Alice Waters, called the ‘mother of American food’ and arguably the most influential cook in the U.S. in the last fifty years, did her graduate study in French culture and then polished her culinary skills through sheer hard work and practice. Another world renowned cook, Paula Deen, was a struggling mother of two who almost went broke before starting her culinary career. Mario Batali joined a reputable college for cooking and went on to become the owner of several award-winning restaurants all over the world.
What are some of the skills a chef needs?
All good chefs exhibit certain skills that are essential for being successful in the trade. Some of them include:
A chef’s kitchen is the center of all culinary activities in any given restaurant or hotel. Managing them effectively therefore takes care and attention to detail. Chefs also need to balance efficiency with quality and food presentation.
Chefs are typically expected to create signature dishes. Replicating popular cuisine can also be a great challenge, but what truly set great chefs apart are their own innovative ideas for various courses. This will require you to thin outside the box.
Fine dining is not all about the taste and flavor of food; what keeps customers coming back again and again is how uniquely it is served, the presentation, aroma and condiments. Chefs therefore need to be aware of the impressions that their dishes will have on their diners. Being in-tune with your senses will help in creating a memorable dish.
Leadership and Communication
Being a chef thus demands effective communication skills leading from example. A chef is the head of the kitchen staff and thus is responsible for maintaining the quality of dishes going out of his kitchen. During peak times when a large volume of orders need to be catered to, it can become quite challenging to delegate jobs and communicate clearly. Thus it will take a chef with strong communication and leadership skills to motivate the workers.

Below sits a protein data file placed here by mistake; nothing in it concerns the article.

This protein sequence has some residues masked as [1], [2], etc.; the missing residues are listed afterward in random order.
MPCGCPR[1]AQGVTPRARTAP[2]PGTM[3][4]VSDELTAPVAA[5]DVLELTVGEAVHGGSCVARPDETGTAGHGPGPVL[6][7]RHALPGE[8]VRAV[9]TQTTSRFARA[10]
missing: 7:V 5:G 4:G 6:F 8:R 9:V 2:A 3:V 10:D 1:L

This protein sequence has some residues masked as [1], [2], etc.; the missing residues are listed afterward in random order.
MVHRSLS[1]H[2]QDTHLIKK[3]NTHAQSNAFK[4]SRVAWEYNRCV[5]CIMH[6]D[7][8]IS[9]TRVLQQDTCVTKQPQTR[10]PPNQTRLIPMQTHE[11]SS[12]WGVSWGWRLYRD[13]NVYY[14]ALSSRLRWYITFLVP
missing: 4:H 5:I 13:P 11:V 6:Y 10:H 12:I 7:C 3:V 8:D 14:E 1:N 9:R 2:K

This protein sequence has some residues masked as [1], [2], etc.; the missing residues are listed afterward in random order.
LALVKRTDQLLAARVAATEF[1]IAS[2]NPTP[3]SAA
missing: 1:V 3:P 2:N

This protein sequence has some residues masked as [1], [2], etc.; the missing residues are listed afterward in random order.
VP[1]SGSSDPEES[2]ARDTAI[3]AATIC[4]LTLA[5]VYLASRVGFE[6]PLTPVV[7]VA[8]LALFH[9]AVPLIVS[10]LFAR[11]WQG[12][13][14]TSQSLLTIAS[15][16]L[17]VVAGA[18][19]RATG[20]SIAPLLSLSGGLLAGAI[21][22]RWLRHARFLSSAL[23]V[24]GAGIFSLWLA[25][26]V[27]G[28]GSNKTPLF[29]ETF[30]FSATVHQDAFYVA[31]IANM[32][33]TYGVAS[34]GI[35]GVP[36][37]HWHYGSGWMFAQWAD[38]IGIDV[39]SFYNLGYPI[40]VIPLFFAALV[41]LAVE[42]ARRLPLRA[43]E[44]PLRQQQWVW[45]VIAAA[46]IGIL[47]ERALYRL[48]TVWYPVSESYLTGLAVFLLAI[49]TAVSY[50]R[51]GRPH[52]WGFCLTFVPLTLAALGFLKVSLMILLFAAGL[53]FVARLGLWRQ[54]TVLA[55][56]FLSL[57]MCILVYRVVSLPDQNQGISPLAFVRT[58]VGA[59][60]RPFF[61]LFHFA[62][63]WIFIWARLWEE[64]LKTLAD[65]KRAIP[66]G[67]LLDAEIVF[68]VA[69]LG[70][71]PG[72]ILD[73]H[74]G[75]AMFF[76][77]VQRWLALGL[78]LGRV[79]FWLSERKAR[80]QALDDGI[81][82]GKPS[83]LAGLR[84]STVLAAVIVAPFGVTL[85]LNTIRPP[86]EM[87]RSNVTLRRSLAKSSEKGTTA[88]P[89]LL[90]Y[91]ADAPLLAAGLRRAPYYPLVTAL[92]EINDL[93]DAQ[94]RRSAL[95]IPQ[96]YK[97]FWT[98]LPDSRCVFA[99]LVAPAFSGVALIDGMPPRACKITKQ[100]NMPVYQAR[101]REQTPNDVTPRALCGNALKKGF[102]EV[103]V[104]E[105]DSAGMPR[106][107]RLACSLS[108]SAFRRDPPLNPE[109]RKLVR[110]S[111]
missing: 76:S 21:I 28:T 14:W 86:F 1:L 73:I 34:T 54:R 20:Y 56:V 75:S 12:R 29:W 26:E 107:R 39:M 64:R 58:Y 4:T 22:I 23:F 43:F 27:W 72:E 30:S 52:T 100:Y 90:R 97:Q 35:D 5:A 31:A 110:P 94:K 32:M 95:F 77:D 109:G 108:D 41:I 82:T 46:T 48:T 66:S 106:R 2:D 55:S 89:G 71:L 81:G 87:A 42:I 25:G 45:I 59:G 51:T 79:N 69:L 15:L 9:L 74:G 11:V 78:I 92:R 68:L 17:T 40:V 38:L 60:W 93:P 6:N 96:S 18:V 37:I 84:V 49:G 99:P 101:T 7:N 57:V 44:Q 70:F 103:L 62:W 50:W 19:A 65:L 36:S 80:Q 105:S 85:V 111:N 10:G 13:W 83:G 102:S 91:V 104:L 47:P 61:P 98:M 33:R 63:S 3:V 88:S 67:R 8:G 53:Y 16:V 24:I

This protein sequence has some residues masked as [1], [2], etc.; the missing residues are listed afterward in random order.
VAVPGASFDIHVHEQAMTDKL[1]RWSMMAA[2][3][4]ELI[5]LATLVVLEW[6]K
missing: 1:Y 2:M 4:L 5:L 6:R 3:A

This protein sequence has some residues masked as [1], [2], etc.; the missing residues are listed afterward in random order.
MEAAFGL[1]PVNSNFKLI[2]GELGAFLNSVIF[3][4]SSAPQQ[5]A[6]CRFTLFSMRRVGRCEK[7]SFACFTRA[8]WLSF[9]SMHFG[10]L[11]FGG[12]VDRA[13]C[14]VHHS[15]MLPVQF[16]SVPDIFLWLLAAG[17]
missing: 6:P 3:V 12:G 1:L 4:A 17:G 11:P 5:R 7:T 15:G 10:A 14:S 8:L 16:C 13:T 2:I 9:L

Licenses, certifications, and registrations
Even though it is not exactly a requirement to get certified as a chef, the American Culinary Federation (ACF) offers certification in numerous culinary proficiency programs. These include cooking professionals, baking and pastry professionals, culinary administrators, culinary educator etc. According to O*Net Online, chefs earned a median annual wage of $42,490 2013.
Fine cuisine is considered an art form in itself, and can in some cases draw the same kind of respect and admiration as that of a famous painting or sonnet. As important as they may be, it takes more than just an education and love for food to become a good chef. It takes years of training and practice as evidenced in the case of the world renowned host of master chef Gordon Ramsay, who once said, “If you want to become a great chef, you have to work with great chefs.” You also require innovation, finesse and an eye for detail while cooking. It was Julia Child, the first true celebrity chef of the world, who put it best when she said “This is my invariable advice to people: Learn how to cook- try new recipes, learn from your mistakes, be fearless, and above all, have fun!”